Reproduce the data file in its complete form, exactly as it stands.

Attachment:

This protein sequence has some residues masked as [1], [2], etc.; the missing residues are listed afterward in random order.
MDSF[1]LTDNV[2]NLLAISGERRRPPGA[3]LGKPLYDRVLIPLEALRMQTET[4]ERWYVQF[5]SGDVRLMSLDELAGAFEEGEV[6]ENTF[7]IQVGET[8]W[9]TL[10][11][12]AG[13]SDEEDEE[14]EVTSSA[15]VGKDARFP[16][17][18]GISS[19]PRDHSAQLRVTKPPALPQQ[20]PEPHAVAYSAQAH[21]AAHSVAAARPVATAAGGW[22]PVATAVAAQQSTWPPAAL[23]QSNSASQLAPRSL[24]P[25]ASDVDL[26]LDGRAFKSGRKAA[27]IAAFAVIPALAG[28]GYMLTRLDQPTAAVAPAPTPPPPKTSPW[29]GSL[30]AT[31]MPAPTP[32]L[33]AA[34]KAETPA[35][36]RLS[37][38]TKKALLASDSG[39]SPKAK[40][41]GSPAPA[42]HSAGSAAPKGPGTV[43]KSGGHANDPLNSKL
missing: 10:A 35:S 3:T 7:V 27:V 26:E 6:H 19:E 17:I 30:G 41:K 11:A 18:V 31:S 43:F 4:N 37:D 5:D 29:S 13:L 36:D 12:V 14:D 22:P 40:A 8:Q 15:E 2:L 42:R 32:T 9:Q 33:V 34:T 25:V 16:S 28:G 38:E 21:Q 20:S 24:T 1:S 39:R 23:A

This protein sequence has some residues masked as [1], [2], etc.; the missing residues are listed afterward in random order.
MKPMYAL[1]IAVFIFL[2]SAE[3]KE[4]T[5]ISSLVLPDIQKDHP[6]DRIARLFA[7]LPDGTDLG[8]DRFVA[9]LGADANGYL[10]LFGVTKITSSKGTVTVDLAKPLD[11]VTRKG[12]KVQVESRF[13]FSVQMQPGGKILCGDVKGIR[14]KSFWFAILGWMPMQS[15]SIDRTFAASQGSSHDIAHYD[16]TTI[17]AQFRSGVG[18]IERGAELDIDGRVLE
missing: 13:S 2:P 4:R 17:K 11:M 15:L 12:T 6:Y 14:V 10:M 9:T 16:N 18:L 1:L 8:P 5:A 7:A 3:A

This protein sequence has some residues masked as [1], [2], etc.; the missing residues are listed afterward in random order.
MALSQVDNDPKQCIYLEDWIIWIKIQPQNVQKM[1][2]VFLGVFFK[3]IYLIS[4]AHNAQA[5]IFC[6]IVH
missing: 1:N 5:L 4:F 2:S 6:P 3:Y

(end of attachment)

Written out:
This protein sequence has some residues masked as [1], [2], etc.; the missing residues are listed afterward in random order.
MDSF[1]LTDNV[2]NLLAISGERRRPPGA[3]LGKPLYDRVLIPLEALRMQTET[4]ERWYVQF[5]SGDVRLMSLDELAGAFEEGEV[6]ENTF[7]IQVGET[8]W[9]TL[10][11][12]AG[13]SDEEDEE[14]EVTSSA[15]VGKDARFP[16][17][18]GISS[19]PRDHSAQLRVTKPPALPQQ[20]PEPHAVAYSAQAH[21]AAHSVAAARPVATAAGGW[22]PVATAVAAQQSTWPPAAL[23]QSNSASQLAPRSL[24]P[25]ASDVDL[26]LDGRAFKSGRKAA[27]IAAFAVIPALAG[28]GYMLTRLDQPTAAVAPAPTPPPPKTSPW[29]GSL[30]AT[31]MPAPTP[32]L[33]AA[34]KAETPA[35][36]RLS[37][38]TKKALLASDSG[39]SPKAK[40][41]GSPAPA[42]HSAGSAAPKGPGTV[43]KSGGHANDPLNSKL
missing: 10:A 35:S 3:T 7:V 27:V 26:E 6:H 19:E 17:I 30:G 41:K 11:A 18:V 31:S 43:F 4:N 37:D 5:D 29:S 13:L 36:D 12:V 14:D 22:P 40:A 8:Q 15:E 2:L 42:R 32:T 9:Q 33:V 34:T 25:V 16:S 28:G 38:E 21:Q 20:S 24:T 1:S 39:R 23:A

This protein sequence has some residues masked as [1], [2], etc.; the missing residues are listed afterward in random order.
MKPMYAL[1]IAVFIFL[2]SAE[3]KE[4]T[5]ISSLVLPDIQKDHP[6]DRIARLFA[7]LPDGTDLG[8]DRFVA[9]LGADANGYL[10]LFGVTKITSSKGTVTVDLAKPLD[11]VTRKG[12]KVQVESRF[13]FSVQMQPGGKILCGDVKGIR[14]KSFWFAILGWMPMQS[15]SIDRTFAASQGSSHDIAHYD[16]TTI[17]AQFRSGVG[18]IERGAELDIDGRVLE
missing: 13:S 2:P 4:R 17:K 11:M 15:L 12:T 6:Y 14:V 10:M 9:T 16:N 18:L 1:L 8:P 5:A 7:A 3:A

This protein sequence has some residues masked as [1], [2], etc.; the missing residues are listed afterward in random order.
MALSQVDNDPKQCIYLEDWIIWIKIQPQNVQKM[1][2]VFLGVFFK[3]IYLIS[4]AHNAQA[5]IFC[6]IVH
missing: 1:N 5:L 4:F 2:S 6:P 3:Y